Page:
“I want to open an account in Facebook,” amma said.

“Uvv..kore kettind”, was my reaction, which was not too unfair considering that my amma is the most technology-averse person you’ll ever meet in your life. Being someone for whom booting up the PC is a chore yet to be mastered, one of the biggest challenges she has ever faced was creating a gmail account. How I remember that day when my chechi first introduced her to the magic world of emails. After much thought, wringing of hands and such, we finally managed to find a username that was not taken and made her feel sufficiently modern. What lies in a name, you ask? I’ll be more than happy to explain it to you when you have an hour to spare. Or two.

Once the name was fixed, next loop to be jumped through was the one that involved fixing the password. We, my chechi and I, being teenagers and hence unflinching advocates of privacy, were adamant that a gmail password is holier that the Holy Grail and sharing it would be… a sin. And so, even though amma told us umpteen times that we should at least know what she has chosen, we refused to “get involved”. Well, to say that we refused to get involved would be the understatement of the year. I can’t help but smile at the memory of the show we put up, averting our gazes purposefully when she typed in the password.

By now, you might’ve guessed where this story is headed to. As is obvious, the next time we tried to log into her account, a good 3-4 months after its creation, amma had no clue as to what her password was. And since we were too busy protecting her “right to privacy of password” to make her write it down someplace, that was the end of her first gmail account.

Fast forward 3 years. The year 2010. This time, it was achan’s turn to guide amma through the potholes of setting up a gmail account. (This time the password was made public even before its inception!) The reason, you ask? I have one word for you – May I infer that there is no need for elaboration from that grin that flashed through your eyes? 

And that is how amma started learning the ropes of the INTERNET. Amma, who handles classes of around 120+ postgraduate students on a daily basis, rummaging through the keyboard for ‘G’ – what a sight it was! At this juncture, I should probably say that if the reader detects any unnatural amount of glee in the writer’s words, it is a product of the reader’s overactive imagination. Shame on you, dear reader…shame on you!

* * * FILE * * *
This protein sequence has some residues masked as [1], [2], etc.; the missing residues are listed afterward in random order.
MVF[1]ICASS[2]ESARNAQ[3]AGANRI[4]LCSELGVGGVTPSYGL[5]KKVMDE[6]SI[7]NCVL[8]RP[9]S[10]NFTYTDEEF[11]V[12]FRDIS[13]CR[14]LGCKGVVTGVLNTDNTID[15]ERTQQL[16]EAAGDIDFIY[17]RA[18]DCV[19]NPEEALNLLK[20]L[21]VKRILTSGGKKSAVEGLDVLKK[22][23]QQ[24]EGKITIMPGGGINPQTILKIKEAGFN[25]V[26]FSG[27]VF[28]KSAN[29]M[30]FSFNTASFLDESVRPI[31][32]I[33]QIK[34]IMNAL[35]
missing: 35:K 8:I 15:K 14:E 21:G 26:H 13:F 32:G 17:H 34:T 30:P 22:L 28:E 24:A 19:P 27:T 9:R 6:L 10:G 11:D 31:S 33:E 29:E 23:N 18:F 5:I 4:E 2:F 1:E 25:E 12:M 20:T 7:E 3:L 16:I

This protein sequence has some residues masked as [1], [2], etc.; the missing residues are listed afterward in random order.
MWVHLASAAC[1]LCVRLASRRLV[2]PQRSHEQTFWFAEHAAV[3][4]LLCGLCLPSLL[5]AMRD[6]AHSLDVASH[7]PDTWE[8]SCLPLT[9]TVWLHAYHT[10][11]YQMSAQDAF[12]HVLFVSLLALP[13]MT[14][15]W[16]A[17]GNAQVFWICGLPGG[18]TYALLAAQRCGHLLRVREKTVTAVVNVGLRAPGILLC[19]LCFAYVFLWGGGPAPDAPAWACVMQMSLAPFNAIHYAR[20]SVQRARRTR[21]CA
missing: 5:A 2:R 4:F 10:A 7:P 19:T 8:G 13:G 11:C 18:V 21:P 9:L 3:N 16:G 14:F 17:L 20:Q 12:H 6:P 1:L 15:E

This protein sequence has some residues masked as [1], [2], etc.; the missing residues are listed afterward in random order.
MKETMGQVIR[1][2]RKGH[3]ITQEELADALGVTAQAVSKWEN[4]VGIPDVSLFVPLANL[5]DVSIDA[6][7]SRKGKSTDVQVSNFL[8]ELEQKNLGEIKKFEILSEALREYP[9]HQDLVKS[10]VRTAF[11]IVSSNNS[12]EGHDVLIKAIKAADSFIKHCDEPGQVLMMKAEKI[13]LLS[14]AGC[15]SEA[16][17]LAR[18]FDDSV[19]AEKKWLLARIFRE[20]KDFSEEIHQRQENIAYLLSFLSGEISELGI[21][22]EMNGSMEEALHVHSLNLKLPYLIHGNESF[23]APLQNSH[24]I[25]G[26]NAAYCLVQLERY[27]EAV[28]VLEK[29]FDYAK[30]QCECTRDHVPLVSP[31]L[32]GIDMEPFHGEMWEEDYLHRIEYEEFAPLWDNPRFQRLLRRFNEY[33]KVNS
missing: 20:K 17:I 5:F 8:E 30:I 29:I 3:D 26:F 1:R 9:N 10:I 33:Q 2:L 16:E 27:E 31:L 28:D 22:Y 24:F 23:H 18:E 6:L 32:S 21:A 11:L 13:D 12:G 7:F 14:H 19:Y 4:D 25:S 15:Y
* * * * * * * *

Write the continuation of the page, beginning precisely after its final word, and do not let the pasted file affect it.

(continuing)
So, as I was saying, amma, slowly, painfully, learnt to navigate through the basic levels online. Gmail, Google, Matrimony sites…though the time she spent in front of the PC was her personal brand of hell, she was becoming used to it. My amma was finally becoming tech-savvy!

But you know what they say…all good things must come to an end. Which is exactly what happened. Once the reason for popping into every 2 hours was removed, things reverted to normal. Amma stopped using PC, except to play Spider Solitaire (which, incidentally, is her favourite game ever). There had been no talk of gmail or even internet for the past 2-3 months.

Which explained my scorn when she asked me to help her with a Facebook account. In case you are curious, she’s all jazzed up about FB from her students. Apparently, they’ve been badgering her for quite a while so that they could keep in touch! Anyway, things started off predictably, with me throwing my weight whenever she asked me about it. After much negotiations, we agreed on one condition – once she has mastered Gmail, we’ll move on to Facebook. Not one to step back from a challenge, my amma is. She rose to the occasion, one slow, painful step at a time. I still remember her first attempts at sending an email to my sister. I came home one day to the sight of her sitting in front of the PC, slightly emotional. I looked onscreen to see a laboriously typed out sentence that went “dear neethu, mamma miss you”. 

She sure has come a long way from that. And no one will be happier than I when she turns out to be the one to give the first ‘like’ for my profile picture. After 20+ years, I can finally empathize with the term “proud parent”.